That’s us. We have a new family of four little alpacas, ranging in age from almost 1 to almost 2 years old. Three are females, one is a male. They are beautiful, they are smart, they are peaceful animals to be around. We learn things every day.
Bandit was a sweet and friendly little boy when he was in the big herd. He has black fleece with a white face and a slightly longer nose than the rest of the alpacas we have. But now he is the leader of the little herd at his new home, and you can tell in his posture and mannerisms, that he takes that role seriously — it’s almost like he’s become an adult overnight. He leads the way, he protects his females from us when they don’t want to be bothered, he spits when he’s not happy with something we’re doing or something one of the females is doing, he’s the first one and the pushiest one to get grain or pellets when we’re giving treats. He seems taller. It’s so interesting to see his changes, and Sarita sometimes has to remind him to be respectful of us with a flick on the nose.
Then there’s his old buddy, Jazzy. The two hung out together all the time in the big herd, and she still seems to want that relationship, but it’s almost as though he’s moved on. He spits air at her if she is annoying him. Jazzy is the youngest, and a beautiful rich “sienna brown” color (if you remember the old big box of Crayolas). She will stand and look right at you with her big eyes, as if to say, take me back to my mommy, or perhaps, listen to what I’m saying, it’s important! She is extremely vocal, and we’re not sure what’s going on. Does she have an allergy? is she talking to us? Is it something else not quite right? She is the one that seems to feel the separation from the big herd and her mom the most, but she’s also become more approachable than she was at the beginning. Sarita took her to the vet to find out what’s going on with this unusual sound she’s making, we wanted to be sure she wasn’t having trouble breathing. We don’t have a trailer, so she had to ride in the van. She climbed up in the back seat and rode, looking out the window. No pooping or peeing until she got out of the van at home, and she had gone through x-rays and blood drawing and everything. Still don’t know what’s going for sure, but she is a sweetheart.
Carmelita is the oldest, but it’s as if she just wants to fade into the woodwork. She hums a little questioning hum when we’re around, I think it’s a bit of a nervous reaction, and she’s shy. When the others were eating grain out of my hand, she was looking for the dropped pieces on the ground. She is the one who didn’t want to go into the barn on the first evening. She kushes (or cushes) (sits down) when she is frustrated or doesn’t want to be led, and that’s what she did. There was no getting her up. We had to leave her in the yard until dark, and then she stood up and Sarita was able to bribe her into the barn with a bowl of pellets. That was the only time though — she follows everyone else in and out of the barn like it’s second nature now. She is a dark, rich brown, slightly lighter underneath, and quite small for her age. She stands a little knock-kneed, and has a hairdo that covers her eyes.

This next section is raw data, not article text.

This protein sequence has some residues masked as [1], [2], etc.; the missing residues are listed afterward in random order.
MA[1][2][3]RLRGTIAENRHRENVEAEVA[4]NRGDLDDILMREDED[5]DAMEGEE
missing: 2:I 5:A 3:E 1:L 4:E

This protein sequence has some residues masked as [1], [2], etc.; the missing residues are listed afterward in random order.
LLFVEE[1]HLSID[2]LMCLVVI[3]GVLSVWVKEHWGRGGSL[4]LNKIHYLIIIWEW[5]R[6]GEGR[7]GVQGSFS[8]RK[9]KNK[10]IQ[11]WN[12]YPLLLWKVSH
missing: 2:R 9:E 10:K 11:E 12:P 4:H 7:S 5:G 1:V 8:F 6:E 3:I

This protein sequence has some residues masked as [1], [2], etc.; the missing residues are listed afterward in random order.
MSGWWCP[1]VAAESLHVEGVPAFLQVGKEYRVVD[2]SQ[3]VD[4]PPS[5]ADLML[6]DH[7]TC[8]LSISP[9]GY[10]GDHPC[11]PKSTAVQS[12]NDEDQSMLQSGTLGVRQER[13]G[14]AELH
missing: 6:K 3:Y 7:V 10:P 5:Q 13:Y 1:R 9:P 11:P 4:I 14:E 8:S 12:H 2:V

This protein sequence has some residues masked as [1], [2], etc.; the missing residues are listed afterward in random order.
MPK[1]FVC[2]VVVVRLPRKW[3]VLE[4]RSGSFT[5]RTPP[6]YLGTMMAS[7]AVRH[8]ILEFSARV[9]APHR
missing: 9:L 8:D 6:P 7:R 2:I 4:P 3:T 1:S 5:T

Canela is cinnamon-colored with a black nose and dark ears and a relatively short nose, very beautiful. She is a really interesting alpaca. We never got to know her when visiting the big herd, because she was always by her mother, or always moving away from us. But she has turned out to be the most independent female, wanders away when they are all gathered together, doesn’t let Bandit intimidate her, seems to take care of herself very well without always needing to be part of the group.
They have adjusted very well to their new home, and will wander from one yard to the next, happily eating hay or eating the elm leaves on the branches that we throw in their lot, given by our neighbor when a dust devil took them down from his tree. I like to work in the kitchen of the studio house and look out, following their progress around the yard, or watch them all kushing near the chairs we have out there. When it’s time to go in the barn for the evening, they follow me in, with Sarita bringing up the rear, hoping for some treats when they get into the corral. They figured out where the gate in the fence was, and how to go down the lane to the barn. They watch the barn kittens play, and Bandit looks like he’s daring them to come in the corral, which they do as sneakily as they can, and then dash back out. Today, however, kitten Raya came in and settled herself next to the water bowl, even with Bandit looking and walking over. He leaned down and almost touched noses with her, which was remarkable. I guess they’re getting used to each other. It’s a cozy barn, and they seem content in it, and we feel confident that coyotes, and other animals that might pass through town as they come down from the mountain or up from the arroyo, won’t be able to get to them.
We can sit out in the yard with them, and they will come near and watch us, and then they all lie down near us in their graceful manner, and just look relaxed. It’s very peaceful. Sarita is so happy that her life is exactly the way she pictured it in her dreams, except that she hasn’t enough hours in the day to do all she wants. I’m glad that she is happy, and that I can do whatever works for me to help take care of them.
7:00 in the morning is not necessarily my favorite time of day, but I have to say the light out in the barnyard at that time is extraordinary, the mountains are illuminated in morning sun, the air is cool and everything is quiet. It is a wonderful time to be out with the alpacas. And then when the chores are finished, I can go back to bed if I want.